As of December 2012, according to the Bloomberg Billionaires Index, Rinehart is the 37th richest person in the world with an estimated net worth of US$18.6 billion.
Wealth rankings 
|Year||BRW Rich 200||Forbes Australia's 40 Richest|
|Rank||Net worth (AUD)||Rank||Net worth (USD)|
|2007||4||$4.00 billion||14||$1.00 billion|
|2008||5||$4.39 billion||6||$2.40 billion|
|2009||4||$3.47 billion||7||$1.50 billion|
|2010||5||$4.75 billion||9||$2.00 billion|
|2011||1||$10.31 billion||1||$9.00 billion|
|2012||1||$29.17 billion||1||$18.00 billion|
|2013||1||$22.02 billion||1||$17.00 billion|
|Has not changed from the previous year|
|Has increased from the previous year|
|Has decreased from the previous year|
In a 2006 Business Review Weekly article reviewing the way Australia's rich support philanthropy, it was noted that Rinehart prefers to keep a low profile, partly to avoid being "harassed by other charities" and partly for reasons of privacy. Rinehart is publicly known for visiting girls' orphanages in Cambodia and is in the expert advisory group for the Hope Scholarship Award Program for girls run by SISHA, a Cambodian non-profit organisation campaigning against human trafficking.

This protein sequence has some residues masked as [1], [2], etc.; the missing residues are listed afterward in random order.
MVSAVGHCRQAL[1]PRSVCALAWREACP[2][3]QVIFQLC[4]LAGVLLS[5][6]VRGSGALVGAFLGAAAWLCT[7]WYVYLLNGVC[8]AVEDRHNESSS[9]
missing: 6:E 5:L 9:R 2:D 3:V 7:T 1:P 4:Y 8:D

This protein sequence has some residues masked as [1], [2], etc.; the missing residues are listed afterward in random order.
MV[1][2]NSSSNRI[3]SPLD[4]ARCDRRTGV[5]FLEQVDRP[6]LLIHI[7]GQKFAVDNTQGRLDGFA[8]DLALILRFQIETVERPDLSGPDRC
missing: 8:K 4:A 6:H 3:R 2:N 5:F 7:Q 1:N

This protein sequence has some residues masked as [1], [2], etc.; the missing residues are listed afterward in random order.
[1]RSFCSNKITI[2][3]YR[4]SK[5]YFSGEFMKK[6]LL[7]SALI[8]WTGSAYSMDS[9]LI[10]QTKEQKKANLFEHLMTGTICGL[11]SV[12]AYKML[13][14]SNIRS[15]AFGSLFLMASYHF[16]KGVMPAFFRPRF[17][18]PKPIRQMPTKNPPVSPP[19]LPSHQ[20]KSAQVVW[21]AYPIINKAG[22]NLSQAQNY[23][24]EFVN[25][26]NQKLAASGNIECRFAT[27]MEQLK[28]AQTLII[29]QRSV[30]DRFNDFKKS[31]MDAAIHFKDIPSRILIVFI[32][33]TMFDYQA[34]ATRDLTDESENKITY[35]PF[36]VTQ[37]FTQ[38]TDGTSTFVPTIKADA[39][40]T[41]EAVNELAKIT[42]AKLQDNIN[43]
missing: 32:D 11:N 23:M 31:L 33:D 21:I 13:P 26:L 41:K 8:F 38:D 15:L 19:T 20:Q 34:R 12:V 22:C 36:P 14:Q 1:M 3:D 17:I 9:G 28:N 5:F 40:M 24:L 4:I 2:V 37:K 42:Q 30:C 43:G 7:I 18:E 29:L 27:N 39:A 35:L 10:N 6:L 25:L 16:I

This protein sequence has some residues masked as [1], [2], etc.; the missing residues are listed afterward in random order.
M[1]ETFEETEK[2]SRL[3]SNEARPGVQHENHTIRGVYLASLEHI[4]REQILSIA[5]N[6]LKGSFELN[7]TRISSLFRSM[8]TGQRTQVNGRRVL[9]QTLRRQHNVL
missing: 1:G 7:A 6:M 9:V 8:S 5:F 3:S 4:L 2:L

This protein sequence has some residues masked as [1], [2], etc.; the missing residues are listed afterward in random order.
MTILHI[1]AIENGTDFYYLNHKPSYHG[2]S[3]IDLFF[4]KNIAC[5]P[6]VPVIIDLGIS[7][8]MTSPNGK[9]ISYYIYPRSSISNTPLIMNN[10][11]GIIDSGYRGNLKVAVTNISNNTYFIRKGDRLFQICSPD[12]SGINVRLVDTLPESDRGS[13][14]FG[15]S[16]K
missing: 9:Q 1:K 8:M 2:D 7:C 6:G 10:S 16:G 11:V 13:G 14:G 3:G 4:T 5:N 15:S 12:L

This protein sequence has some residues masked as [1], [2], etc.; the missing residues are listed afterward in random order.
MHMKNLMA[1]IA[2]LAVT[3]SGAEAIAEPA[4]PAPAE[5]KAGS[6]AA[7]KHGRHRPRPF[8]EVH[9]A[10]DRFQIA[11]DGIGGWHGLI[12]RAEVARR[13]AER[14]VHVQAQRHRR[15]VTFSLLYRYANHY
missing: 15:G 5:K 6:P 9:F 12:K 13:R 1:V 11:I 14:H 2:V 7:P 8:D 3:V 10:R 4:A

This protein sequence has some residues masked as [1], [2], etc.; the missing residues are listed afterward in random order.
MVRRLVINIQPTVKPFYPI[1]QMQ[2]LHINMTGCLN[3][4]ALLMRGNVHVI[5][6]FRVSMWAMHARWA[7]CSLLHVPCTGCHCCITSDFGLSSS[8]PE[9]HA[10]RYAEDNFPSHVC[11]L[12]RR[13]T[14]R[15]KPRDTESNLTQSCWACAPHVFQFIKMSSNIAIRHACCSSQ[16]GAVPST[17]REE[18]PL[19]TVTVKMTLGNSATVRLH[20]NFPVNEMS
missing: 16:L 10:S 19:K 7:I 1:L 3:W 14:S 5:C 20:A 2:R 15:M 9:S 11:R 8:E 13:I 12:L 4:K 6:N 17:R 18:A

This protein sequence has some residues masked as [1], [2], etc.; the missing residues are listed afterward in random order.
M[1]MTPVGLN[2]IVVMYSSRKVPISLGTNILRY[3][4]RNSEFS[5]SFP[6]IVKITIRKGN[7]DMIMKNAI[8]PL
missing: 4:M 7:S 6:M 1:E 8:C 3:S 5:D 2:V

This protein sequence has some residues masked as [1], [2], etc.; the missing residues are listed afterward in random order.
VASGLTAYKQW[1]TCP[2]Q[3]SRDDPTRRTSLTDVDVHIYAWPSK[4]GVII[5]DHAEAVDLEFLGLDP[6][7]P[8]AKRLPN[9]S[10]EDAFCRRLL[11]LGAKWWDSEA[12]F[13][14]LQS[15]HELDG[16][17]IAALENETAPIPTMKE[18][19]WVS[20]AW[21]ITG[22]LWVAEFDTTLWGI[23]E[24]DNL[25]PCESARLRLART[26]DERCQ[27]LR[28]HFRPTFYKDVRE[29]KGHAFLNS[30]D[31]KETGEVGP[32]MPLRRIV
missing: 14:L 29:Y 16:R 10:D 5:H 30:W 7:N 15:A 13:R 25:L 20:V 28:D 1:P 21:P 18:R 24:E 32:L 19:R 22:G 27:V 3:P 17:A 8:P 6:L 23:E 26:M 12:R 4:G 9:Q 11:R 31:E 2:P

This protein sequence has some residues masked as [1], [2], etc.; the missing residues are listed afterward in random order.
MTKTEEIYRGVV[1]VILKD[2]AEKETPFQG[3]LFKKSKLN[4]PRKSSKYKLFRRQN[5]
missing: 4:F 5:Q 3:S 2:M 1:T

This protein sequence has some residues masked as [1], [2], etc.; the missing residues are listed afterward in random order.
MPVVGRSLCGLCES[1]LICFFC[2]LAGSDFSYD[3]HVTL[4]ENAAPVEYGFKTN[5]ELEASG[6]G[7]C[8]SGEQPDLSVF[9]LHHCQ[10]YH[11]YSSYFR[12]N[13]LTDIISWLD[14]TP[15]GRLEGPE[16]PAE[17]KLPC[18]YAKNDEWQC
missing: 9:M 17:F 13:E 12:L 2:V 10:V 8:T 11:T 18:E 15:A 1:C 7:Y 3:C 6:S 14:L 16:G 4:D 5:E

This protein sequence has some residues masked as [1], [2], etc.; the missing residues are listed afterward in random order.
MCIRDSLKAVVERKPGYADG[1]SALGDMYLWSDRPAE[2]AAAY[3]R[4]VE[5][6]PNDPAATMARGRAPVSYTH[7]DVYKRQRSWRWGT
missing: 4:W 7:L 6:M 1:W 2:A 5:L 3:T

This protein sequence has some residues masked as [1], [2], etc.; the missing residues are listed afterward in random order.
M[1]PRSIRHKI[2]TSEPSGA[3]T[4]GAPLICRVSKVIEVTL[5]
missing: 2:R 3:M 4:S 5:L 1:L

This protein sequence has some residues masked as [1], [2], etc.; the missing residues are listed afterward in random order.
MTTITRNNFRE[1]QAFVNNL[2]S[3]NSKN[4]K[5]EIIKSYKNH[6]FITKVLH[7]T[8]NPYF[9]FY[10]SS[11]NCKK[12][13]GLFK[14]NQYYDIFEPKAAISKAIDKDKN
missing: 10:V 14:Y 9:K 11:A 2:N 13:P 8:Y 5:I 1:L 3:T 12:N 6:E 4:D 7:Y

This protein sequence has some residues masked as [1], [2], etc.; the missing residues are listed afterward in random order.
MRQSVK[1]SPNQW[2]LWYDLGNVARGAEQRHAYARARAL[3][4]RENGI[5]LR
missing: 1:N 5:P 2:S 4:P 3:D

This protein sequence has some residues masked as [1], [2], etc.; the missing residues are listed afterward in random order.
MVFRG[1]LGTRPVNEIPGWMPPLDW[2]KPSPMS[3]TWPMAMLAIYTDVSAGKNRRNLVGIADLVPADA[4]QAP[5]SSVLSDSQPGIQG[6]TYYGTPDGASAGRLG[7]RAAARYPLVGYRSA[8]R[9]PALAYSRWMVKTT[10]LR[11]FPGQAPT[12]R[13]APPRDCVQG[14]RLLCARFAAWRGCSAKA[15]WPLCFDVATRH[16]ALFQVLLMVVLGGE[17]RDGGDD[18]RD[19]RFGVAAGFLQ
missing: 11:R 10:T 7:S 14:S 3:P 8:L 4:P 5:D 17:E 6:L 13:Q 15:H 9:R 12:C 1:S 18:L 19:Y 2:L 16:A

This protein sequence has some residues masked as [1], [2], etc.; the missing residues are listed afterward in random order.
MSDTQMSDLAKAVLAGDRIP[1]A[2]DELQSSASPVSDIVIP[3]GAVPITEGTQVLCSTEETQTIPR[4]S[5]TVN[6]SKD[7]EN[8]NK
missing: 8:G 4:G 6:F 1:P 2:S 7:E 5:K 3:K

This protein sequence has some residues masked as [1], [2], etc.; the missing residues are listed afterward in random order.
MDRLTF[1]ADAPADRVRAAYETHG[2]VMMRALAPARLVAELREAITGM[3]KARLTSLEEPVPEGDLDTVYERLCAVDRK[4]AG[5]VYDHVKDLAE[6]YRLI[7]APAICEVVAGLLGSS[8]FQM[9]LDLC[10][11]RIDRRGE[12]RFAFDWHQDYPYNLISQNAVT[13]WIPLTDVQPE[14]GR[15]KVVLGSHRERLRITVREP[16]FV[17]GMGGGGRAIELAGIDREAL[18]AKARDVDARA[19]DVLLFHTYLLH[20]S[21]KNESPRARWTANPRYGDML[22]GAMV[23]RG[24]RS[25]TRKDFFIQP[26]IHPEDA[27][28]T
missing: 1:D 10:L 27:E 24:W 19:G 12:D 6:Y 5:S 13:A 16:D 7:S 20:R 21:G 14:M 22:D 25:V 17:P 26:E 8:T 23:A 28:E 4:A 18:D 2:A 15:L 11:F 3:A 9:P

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- Geographic Name Approvals in Western Australia 15. July/September 1999. p. 7. Unknown parameter
- Geographic Name Approvals in Western Australia 15. October/December 1999. p. 7. Unknown parameter
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Further reading 
- "Lang Hancock's daughter comes of age". The Australian Women's Weekly (1932–1982) (1932–1982: National Library of Australia). 19 February 1975. p. 10. Retrieved 14 January 2011.
- Bryant, Nick (May 2012). "What Gina Wants: Gina Rinehart’s quest for respect and gratitude". The Monthly (Australia). Retrieved 6 September 2012.
- Cadzow, Jane (21 January 2012). "The iron lady". The Age (Australia). Retrieved 17 February 2012.
- Ferguson, Adele (26 June 2012). "Gina Rinehart". Pan Macmillan (Australia). Retrieved 26 June 2012.